Royal Cornwall Hospital crippled by beds crisis
A major incident has been declared at Cornwall's main hospital as a triple hit of norovirus, sky-high emergency admissions and bed blocking forced bosses to consider a lockdown.
At one point, half the local fleet of ambulances were queued up outside the Royal Cornwall Hospital Trust in Truro, as staff inside juggled with the massive influx and delays in the system.
About 20 operations each weekday have been cancelled and numerous beds closed due to a severe outbreak of the highly infectious winter sickness bug, norovirus.
Graham Webster, a governor at the RCHT, said the highly unusual event had proved how little slack there was in the system.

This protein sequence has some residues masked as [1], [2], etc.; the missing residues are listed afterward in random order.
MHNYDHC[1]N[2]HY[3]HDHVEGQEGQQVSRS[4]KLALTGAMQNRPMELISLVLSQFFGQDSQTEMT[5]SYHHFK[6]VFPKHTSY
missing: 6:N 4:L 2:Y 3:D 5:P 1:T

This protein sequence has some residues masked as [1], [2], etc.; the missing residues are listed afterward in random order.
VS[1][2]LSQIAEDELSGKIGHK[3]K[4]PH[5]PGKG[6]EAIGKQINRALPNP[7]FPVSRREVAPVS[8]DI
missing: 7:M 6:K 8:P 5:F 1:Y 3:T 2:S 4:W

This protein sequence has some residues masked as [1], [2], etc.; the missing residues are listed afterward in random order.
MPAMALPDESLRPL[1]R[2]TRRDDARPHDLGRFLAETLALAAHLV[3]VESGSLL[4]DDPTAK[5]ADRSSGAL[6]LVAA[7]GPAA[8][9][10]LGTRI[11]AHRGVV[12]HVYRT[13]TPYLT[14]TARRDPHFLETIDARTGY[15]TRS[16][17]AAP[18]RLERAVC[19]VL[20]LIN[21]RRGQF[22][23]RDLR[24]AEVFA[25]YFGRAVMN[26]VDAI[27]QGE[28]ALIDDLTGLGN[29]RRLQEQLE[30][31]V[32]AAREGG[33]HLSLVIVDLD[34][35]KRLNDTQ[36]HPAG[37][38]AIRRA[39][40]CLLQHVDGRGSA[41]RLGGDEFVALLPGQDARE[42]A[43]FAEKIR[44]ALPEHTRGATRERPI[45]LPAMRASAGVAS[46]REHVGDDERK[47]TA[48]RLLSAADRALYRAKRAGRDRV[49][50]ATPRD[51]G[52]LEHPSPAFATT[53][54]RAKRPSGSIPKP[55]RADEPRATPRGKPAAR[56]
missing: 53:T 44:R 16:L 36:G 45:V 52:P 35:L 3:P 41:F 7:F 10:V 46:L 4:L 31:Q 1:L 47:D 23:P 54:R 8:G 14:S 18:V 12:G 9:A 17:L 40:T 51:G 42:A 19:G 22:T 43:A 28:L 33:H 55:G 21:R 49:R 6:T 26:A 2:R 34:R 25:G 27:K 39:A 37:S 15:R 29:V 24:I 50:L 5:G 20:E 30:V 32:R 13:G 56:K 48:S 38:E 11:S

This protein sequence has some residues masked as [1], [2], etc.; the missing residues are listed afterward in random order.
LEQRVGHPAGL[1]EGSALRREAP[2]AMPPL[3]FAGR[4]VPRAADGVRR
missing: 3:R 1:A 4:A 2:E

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"There is no resilience," he said. "The fact is that we have only got enough beds to cope with the normal demands of the service on a good day.
"When you have winter bed pressures or even summer bed pressures, the system cannot cope and it snaps," said Mr Webster, who is vice-chairman of the campaign group Health Initiative Cornwall.
"No-one is blaming RCHT, but the reality is that the system is broken."
The major incident, which remains ongoing, was declared on Thursday.
A pre-set plan kicked into action as it became clear the system was struggling to cope with an unusually high admission rate coupled with discharge delays – sometimes called bed blocking – where patients fit to leave the ward cannot do so because a community hospital place or home care package is unavailable.